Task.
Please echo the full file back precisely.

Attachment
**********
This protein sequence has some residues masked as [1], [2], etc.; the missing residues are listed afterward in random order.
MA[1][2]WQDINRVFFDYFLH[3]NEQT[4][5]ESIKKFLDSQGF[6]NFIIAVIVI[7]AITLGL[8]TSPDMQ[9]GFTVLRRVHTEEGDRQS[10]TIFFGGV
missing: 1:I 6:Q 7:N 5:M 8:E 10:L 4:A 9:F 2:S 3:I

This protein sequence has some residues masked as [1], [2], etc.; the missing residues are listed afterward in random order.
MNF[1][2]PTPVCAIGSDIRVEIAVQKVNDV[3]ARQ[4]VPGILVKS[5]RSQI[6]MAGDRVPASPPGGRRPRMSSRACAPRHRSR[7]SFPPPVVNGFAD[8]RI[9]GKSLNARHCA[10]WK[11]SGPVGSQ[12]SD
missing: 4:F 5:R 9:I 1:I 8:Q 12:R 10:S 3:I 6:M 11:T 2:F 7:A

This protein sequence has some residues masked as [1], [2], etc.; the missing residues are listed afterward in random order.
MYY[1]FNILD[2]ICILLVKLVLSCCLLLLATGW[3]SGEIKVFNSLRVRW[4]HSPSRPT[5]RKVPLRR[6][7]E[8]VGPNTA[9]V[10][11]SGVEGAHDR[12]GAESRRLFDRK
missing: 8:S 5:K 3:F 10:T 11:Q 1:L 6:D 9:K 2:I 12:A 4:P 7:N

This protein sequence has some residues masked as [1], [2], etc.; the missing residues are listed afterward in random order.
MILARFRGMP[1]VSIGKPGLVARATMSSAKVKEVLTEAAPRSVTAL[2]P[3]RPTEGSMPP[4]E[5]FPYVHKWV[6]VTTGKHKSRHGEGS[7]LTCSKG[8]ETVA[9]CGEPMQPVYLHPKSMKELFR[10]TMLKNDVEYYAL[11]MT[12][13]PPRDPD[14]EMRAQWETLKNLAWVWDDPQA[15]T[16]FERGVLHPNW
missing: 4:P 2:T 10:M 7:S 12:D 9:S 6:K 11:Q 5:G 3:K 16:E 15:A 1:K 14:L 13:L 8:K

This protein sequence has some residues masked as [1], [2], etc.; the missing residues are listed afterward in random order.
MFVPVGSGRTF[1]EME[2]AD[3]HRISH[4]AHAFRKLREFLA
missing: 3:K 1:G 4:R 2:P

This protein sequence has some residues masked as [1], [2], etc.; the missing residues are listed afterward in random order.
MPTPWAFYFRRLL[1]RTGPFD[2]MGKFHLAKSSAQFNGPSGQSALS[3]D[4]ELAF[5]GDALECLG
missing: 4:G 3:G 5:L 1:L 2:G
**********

This protein sequence has some residues masked as [1], [2], etc.; the missing residues are listed afterward in random order.
MA[1][2]WQDINRVFFDYFLH[3]NEQT[4][5]ESIKKFLDSQGF[6]NFIIAVIVI[7]AITLGL[8]TSPDMQ[9]GFTVLRRVHTEEGDRQS[10]TIFFGGV
missing: 1:I 6:Q 7:N 5:M 8:E 10:L 4:A 9:F 2:S 3:I

This protein sequence has some residues masked as [1], [2], etc.; the missing residues are listed afterward in random order.
MNF[1][2]PTPVCAIGSDIRVEIAVQKVNDV[3]ARQ[4]VPGILVKS[5]RSQI[6]MAGDRVPASPPGGRRPRMSSRACAPRHRSR[7]SFPPPVVNGFAD[8]RI[9]GKSLNARHCA[10]WK[11]SGPVGSQ[12]SD
missing: 4:F 5:R 9:I 1:I 8:Q 12:R 10:S 3:I 6:M 11:T 2:F 7:A

This protein sequence has some residues masked as [1], [2], etc.; the missing residues are listed afterward in random order.
MYY[1]FNILD[2]ICILLVKLVLSCCLLLLATGW[3]SGEIKVFNSLRVRW[4]HSPSRPT[5]RKVPLRR[6][7]E[8]VGPNTA[9]V[10][11]SGVEGAHDR[12]GAESRRLFDRK
missing: 8:S 5:K 3:F 10:T 11:Q 1:L 6:D 9:K 2:I 12:A 4:P 7:N

This protein sequence has some residues masked as [1], [2], etc.; the missing residues are listed afterward in random order.
MILARFRGMP[1]VSIGKPGLVARATMSSAKVKEVLTEAAPRSVTAL[2]P[3]RPTEGSMPP[4]E[5]FPYVHKWV[6]VTTGKHKSRHGEGS[7]LTCSKG[8]ETVA[9]CGEPMQPVYLHPKSMKELFR[10]TMLKNDVEYYAL[11]MT[12][13]PPRDPD[14]EMRAQWETLKNLAWVWDDPQA[15]T[16]FERGVLHPNW
missing: 4:P 2:T 10:M 7:S 12:D 9:S 6:K 11:Q 5:G 3:K 16:E 15:A 1:K 14:L 13:L 8:K

This protein sequence has some residues masked as [1], [2], etc.; the missing residues are listed afterward in random order.
MFVPVGSGRTF[1]EME[2]AD[3]HRISH[4]AHAFRKLREFLA
missing: 3:K 1:G 4:R 2:P

This protein sequence has some residues masked as [1], [2], etc.; the missing residues are listed afterward in random order.
MPTPWAFYFRRLL[1]RTGPFD[2]MGKFHLAKSSAQFNGPSGQSALS[3]D[4]ELAF[5]GDALECLG
missing: 4:G 3:G 5:L 1:L 2:G